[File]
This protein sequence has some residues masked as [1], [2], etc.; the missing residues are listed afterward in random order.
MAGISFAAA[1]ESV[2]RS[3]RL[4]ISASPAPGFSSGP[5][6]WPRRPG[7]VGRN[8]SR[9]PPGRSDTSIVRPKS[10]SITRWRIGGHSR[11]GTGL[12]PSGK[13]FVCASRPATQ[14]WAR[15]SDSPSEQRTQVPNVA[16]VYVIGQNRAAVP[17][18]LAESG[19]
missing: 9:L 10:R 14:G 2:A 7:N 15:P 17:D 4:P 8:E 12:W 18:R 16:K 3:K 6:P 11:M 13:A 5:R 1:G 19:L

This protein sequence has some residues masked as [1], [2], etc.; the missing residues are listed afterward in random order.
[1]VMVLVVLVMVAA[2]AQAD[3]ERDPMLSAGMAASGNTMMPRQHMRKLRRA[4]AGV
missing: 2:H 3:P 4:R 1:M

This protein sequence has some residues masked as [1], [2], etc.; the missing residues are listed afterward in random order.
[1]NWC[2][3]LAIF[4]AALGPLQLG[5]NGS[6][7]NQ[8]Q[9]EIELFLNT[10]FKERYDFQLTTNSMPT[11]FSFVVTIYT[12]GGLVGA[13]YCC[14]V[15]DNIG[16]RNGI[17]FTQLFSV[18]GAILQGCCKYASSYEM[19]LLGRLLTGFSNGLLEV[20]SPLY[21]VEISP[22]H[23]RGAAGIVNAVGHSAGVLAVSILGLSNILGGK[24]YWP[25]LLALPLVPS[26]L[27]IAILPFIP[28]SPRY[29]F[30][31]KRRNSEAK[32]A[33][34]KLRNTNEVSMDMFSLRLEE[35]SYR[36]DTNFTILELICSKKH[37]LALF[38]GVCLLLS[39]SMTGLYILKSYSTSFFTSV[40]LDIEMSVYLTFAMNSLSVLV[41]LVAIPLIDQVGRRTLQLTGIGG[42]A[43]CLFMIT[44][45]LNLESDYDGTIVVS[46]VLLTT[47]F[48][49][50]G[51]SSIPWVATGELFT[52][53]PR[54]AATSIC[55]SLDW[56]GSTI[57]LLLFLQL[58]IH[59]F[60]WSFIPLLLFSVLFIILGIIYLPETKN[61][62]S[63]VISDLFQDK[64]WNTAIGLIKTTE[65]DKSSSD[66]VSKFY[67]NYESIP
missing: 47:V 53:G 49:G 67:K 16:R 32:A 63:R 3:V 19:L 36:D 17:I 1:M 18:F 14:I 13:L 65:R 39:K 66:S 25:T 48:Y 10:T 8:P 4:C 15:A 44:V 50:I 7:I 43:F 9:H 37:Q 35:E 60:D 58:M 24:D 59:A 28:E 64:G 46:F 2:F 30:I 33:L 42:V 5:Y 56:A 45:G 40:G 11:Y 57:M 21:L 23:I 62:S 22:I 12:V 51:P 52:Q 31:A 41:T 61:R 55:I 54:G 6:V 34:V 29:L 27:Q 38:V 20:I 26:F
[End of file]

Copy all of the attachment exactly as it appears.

This protein sequence has some residues masked as [1], [2], etc.; the missing residues are listed afterward in random order.
MAGISFAAA[1]ESV[2]RS[3]RL[4]ISASPAPGFSSGP[5][6]WPRRPG[7]VGRN[8]SR[9]PPGRSDTSIVRPKS[10]SITRWRIGGHSR[11]GTGL[12]PSGK[13]FVCASRPATQ[14]WAR[15]SDSPSEQRTQVPNVA[16]VYVIGQNRAAVP[17][18]LAESG[19]
missing: 9:L 10:R 14:G 2:A 7:N 15:P 17:D 4:P 8:E 12:W 18:R 16:K 3:K 6:P 11:M 13:A 5:R 1:G 19:L

This protein sequence has some residues masked as [1], [2], etc.; the missing residues are listed afterward in random order.
[1]VMVLVVLVMVAA[2]AQAD[3]ERDPMLSAGMAASGNTMMPRQHMRKLRRA[4]AGV
missing: 2:H 3:P 4:R 1:M

This protein sequence has some residues masked as [1], [2], etc.; the missing residues are listed afterward in random order.
[1]NWC[2][3]LAIF[4]AALGPLQLG[5]NGS[6][7]NQ[8]Q[9]EIELFLNT[10]FKERYDFQLTTNSMPT[11]FSFVVTIYT[12]GGLVGA[13]YCC[14]V[15]DNIG[16]RNGI[17]FTQLFSV[18]GAILQGCCKYASSYEM[19]LLGRLLTGFSNGLLEV[20]SPLY[21]VEISP[22]H[23]RGAAGIVNAVGHSAGVLAVSILGLSNILGGK[24]YWP[25]LLALPLVPS[26]L[27]IAILPFIP[28]SPRY[29]F[30][31]KRRNSEAK[32]A[33][34]KLRNTNEVSMDMFSLRLEE[35]SYR[36]DTNFTILELICSKKH[37]LALF[38]GVCLLLS[39]SMTGLYILKSYSTSFFTSV[40]LDIEMSVYLTFAMNSLSVLV[41]LVAIPLIDQVGRRTLQLTGIGG[42]A[43]CLFMIT[44][45]LNLESDYDGTIVVS[46]VLLTT[47]F[48][49][50]G[51]SSIPWVATGELFT[52][53]PR[54]AATSIC[55]SLDW[56]GSTI[57]LLLFLQL[58]IH[59]F[60]WSFIPLLLFSVLFIILGIIYLPETKN[61][62]S[63]VISDLFQDK[64]WNTAIGLIKTTE[65]DKSSSD[66]VSKFY[67]NYESIP
missing: 47:V 53:G 49:G 67:K 16:R 32:A 63:R 3:V 19:L 36:D 17:I 1:M 18:F 14:I 13:L 65:R 39:K 66:S 25:T 48:Y 10:T 8:P 4:C 15:A 44:V 50:I 7:I 43:F 9:H 37:Q 35:E 60:D 58:M 24:D 59:A 28:E 64:G 46:F 2:F 30:I 33:L 42:V 5:Y 56:A 45:G 40:G 11:Y 57:M 21:L 23:I 62:S 22:I 12:V 51:P 52:Q 31:A 41:T 61:R 55:I 54:G 6:V 34:V 29:L 27:Q 38:V 20:I 26:F